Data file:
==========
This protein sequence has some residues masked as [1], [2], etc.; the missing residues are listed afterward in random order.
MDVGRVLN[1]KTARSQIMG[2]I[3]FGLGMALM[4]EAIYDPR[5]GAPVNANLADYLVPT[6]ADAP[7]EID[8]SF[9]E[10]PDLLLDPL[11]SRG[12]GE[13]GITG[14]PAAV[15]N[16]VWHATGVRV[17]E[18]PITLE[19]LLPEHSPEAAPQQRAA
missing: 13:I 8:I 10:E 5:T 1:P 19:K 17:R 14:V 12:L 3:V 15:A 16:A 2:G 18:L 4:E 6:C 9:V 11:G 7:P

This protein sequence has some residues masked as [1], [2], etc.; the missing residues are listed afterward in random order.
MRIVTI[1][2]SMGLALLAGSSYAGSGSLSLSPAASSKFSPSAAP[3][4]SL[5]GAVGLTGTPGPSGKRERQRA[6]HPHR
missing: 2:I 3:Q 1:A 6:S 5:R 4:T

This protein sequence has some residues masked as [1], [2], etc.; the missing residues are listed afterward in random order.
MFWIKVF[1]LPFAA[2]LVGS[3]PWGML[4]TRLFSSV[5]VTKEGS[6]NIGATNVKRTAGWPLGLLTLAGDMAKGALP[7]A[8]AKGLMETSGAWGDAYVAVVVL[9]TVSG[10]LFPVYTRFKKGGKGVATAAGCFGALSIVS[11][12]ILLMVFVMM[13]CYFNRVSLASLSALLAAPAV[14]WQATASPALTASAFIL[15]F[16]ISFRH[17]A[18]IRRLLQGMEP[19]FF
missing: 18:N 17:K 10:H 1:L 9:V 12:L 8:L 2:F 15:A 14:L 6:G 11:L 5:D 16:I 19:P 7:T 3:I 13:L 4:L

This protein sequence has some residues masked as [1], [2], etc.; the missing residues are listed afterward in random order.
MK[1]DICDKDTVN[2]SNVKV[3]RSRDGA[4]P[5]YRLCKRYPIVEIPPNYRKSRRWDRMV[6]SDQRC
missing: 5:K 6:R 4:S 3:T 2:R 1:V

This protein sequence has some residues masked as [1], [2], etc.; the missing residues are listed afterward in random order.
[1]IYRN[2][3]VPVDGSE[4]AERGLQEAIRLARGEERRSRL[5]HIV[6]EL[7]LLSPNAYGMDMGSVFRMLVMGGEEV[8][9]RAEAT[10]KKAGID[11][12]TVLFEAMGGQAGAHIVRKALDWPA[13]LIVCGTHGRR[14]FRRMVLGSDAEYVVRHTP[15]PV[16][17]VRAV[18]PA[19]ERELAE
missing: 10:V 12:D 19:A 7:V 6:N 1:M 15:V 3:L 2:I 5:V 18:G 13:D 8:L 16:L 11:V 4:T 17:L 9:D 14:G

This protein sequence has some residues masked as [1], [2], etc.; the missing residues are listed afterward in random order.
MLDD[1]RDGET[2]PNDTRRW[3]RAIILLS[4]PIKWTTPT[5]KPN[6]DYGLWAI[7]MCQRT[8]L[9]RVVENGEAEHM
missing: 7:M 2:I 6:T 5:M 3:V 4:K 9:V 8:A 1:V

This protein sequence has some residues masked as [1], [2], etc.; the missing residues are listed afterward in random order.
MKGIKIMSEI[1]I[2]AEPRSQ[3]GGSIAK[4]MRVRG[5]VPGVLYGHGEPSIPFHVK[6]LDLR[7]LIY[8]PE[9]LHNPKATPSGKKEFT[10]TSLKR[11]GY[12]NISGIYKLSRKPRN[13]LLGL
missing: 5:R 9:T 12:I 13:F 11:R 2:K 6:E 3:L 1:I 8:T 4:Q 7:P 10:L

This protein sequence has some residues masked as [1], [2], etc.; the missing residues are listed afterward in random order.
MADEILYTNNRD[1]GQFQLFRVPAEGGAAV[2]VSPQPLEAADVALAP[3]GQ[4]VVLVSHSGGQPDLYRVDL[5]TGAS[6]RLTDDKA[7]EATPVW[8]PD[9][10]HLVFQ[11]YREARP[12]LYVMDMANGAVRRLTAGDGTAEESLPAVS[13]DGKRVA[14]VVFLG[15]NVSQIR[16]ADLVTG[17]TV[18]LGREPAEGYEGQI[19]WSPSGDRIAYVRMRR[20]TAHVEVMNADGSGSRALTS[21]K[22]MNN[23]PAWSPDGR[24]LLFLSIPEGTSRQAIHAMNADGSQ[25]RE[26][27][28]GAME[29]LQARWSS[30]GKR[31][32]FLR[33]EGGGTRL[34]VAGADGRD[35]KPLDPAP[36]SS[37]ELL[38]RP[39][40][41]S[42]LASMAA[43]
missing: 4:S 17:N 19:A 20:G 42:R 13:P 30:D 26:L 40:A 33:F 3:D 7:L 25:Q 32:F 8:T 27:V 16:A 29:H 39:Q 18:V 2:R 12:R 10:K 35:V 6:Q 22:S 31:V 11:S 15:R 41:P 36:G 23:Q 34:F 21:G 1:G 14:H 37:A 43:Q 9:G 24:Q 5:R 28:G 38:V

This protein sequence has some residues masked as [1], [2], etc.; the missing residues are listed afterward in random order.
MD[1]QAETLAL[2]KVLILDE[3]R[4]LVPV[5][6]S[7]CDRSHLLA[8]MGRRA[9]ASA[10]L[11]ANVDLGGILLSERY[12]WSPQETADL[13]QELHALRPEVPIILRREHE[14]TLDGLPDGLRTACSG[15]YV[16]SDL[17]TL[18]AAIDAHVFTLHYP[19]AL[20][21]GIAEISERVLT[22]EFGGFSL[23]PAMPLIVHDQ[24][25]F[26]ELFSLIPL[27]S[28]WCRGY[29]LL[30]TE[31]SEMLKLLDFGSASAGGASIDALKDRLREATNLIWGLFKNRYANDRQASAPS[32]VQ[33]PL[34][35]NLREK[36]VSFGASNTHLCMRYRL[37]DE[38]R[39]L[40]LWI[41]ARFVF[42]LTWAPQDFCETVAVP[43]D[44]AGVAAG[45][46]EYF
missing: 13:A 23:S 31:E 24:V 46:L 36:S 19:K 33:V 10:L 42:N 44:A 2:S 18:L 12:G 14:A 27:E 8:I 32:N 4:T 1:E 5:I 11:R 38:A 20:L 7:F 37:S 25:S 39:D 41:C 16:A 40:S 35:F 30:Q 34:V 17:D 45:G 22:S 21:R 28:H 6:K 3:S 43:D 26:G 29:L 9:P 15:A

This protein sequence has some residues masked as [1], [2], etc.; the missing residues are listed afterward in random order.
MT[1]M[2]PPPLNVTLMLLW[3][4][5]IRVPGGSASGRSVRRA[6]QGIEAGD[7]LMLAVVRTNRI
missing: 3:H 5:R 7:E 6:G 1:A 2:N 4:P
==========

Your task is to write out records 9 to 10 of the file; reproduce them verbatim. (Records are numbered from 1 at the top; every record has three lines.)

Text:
This protein sequence has some residues masked as [1], [2], etc.; the missing residues are listed afterward in random order.
MD[1]QAETLAL[2]KVLILDE[3]R[4]LVPV[5][6]S[7]CDRSHLLA[8]MGRRA[9]ASA[10]L[11]ANVDLGGILLSERY[12]WSPQETADL[13]QELHALRPEVPIILRREHE[14]TLDGLPDGLRTACSG[15]YV[16]SDL[17]TL[18]AAIDAHVFTLHYP[19]AL[20][21]GIAEISERVLT[22]EFGGFSL[23]PAMPLIVHDQ[24][25]F[26]ELFSLIPL[27]S[28]WCRGY[29]LL[30]TE[31]SEMLKLLDFGSASAGGASIDALKDRLREATNLIWGLFKNRYANDRQASAPS[32]VQ[33]PL[34][35]NLREK[36]VSFGASNTHLCMRYRL[37]DE[38]R[39]L[40]LWI[41]ARFVF[42]LTWAPQDFCETVAVP[43]D[44]AGVAAG[45][46]EYF
missing: 13:A 23:S 31:E 24:V 46:L 36:S 19:K 33:V 10:L 42:N 44:A 2:S 18:L 12:G 14:A 27:E 8:I 32:N 4:T 1:E 5:I 11:R 38:A 20:L 7:F 37:S 25:S 39:D 41:C 16:A 40:S 35:F 30:Q 34:V 17:D 45:G 22:S 21:R 28:H 6:K 3:S 43:D 26:G 29:L 9:P 15:A

This protein sequence has some residues masked as [1], [2], etc.; the missing residues are listed afterward in random order.
MT[1]M[2]PPPLNVTLMLLW[3][4][5]IRVPGGSASGRSVRRA[6]QGIEAGD[7]LMLAVVRTNRI
missing: 3:H 5:R 7:E 6:G 1:A 2:N 4:P